In the midst of the two greatest seasons in Robbinsville High football history, there has been an unsung hero.
Unsung to casual observers, that is, but very “sung” to his coaches and teammates.
After not playing football since third grade, Shane Martin came into the program as a sophomore and has been an impact performer and team leader ever since.
“He doesn’t come off the field,” coach Andrew Patterson said. “He’s a receiver who started as a running back/receiver; he’s on special teams; he’s on defense. He was a defensive back last year, this year we moved him down in the box as one of our overhang linebackers. He catches balls and intercepts balls and he’s had two pick sixes for us this year.
“I don’t want to be corny and say he’s Mr. Robbinsville. But I’ll be corny and call him Mr. Team. He knows what everybody on the field should be doing on offense and defense and special teams, and if they’re doing it wrong he has no problem correcting them, but in a leadership type of way. He’s always positive. I’ve never seen the kid negative once in his three years with us.”
It’s a pretty amazing story for a guy who played no football between the third and 10th grades.
After playing in the West Jersey Youth Football League, Martin stepped away from the sport for a pretty good reason.
“I was really undersized and a small kid,” said Martin, who even now only stands 5-11, 155. “For the majority of my life I was on the smaller end until I got to high school. I was playing some kids much bigger than me and getting just beat around. I also played two other sports so I decided to focus on those instead of getting constantly beat up.”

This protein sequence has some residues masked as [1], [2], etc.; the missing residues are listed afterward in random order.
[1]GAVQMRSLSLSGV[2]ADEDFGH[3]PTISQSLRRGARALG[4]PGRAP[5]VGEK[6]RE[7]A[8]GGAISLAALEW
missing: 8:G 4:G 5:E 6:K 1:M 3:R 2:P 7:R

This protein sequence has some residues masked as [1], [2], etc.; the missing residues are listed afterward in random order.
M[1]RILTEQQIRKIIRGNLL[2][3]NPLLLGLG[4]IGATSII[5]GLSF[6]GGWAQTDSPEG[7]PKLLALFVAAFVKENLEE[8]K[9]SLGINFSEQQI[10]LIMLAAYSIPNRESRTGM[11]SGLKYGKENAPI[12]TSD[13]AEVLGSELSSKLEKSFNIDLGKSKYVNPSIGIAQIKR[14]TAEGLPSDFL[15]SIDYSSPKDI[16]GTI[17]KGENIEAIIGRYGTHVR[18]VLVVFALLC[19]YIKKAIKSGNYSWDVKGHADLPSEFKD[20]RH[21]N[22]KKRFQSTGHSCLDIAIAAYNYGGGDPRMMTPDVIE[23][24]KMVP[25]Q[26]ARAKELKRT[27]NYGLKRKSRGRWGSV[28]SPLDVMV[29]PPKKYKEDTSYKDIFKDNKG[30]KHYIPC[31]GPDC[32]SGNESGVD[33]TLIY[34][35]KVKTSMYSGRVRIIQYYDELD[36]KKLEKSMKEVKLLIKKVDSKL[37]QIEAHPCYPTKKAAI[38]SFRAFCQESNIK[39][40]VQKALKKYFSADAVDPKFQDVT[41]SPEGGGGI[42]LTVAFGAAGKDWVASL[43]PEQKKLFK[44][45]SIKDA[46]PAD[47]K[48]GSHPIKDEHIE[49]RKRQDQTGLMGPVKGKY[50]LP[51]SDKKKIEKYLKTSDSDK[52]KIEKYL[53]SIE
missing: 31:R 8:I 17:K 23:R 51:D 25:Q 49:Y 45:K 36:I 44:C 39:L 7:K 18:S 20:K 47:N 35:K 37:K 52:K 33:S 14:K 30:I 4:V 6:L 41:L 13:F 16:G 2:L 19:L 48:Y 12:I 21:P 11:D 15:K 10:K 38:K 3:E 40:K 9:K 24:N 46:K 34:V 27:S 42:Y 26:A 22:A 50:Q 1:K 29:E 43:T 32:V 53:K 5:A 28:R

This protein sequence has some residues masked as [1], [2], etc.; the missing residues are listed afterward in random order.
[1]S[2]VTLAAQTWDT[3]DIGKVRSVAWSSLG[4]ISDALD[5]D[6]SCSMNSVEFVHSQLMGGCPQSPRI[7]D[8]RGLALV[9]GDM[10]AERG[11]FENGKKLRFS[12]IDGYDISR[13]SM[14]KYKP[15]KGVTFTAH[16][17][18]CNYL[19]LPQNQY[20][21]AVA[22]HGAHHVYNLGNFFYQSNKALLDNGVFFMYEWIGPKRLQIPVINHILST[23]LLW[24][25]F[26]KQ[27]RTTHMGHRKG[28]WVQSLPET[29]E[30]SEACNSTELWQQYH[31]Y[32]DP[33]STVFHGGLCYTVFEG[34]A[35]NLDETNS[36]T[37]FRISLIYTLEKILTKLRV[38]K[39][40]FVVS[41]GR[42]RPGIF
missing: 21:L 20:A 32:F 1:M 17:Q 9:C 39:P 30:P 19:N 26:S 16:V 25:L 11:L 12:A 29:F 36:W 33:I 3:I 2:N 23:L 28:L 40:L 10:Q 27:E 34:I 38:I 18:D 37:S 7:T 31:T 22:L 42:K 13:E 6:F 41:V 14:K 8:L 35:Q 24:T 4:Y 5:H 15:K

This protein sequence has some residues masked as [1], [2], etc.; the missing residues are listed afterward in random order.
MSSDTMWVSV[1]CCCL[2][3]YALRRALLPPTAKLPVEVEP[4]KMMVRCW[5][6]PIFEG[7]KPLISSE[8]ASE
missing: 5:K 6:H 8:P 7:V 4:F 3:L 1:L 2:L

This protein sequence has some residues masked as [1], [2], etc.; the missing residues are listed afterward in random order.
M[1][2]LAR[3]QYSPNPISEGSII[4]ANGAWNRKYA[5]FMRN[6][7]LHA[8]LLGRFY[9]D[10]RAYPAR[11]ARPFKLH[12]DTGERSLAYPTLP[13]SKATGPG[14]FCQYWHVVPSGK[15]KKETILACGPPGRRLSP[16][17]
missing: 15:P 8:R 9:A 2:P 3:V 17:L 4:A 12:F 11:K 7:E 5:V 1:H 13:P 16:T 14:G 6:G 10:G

He played baseball and ice hockey upon arriving at RHS but, understandably, Martin’s mom was a little apprehensive about him getting on the gridiron. But as he talked to his 9th-grade buddies who raved about the fun of freshman football—even as the varsity went 0-9—Martin and his dad finally talked mom into letting him come out.
“I was also impressed with the upperclassmen at the time,” he said. “They said it was enjoyable. Even though it’s rough going through those (winless) times, the practices and the memories you get, that’s what they played for. So I really wanted to be part of that.”
He actually became an integral part of it from the start.
“When he came in he was very good right away,” Patterson said. “He had to work on learning the actual schemes, but attitude wise he was ready from day one.”
After six years away from the sport, Martin caught 19 passes for 205 yards that season, rushed for 50 yards and had two interceptions while seeing regular time. His effort helped the Ravens to an improved 4-6 campaign.
“At that time it was great,” Martin said. “Coming off an 0-9 season there were a lot of kids that were hungry and wanted to win. We didn’t win every game but you saw us coming together. Having that chemistry and drive to work together toward the same goal, we saw that there was an opportunity to be successful if we stick with that.”
As a physical hockey player, Martin found that he was able to absorb the hard hits easier than when he was a kid. He just needed to get some football savvy.
“I look back on film and I really wasn’t that good the start of my sophomore year,” he said. “I was still learning but throughout the whole year I improved. The coaches and upperclassmen helped me a lot. I had very good leaders showing me how to lead. They taught me a lot my first year.”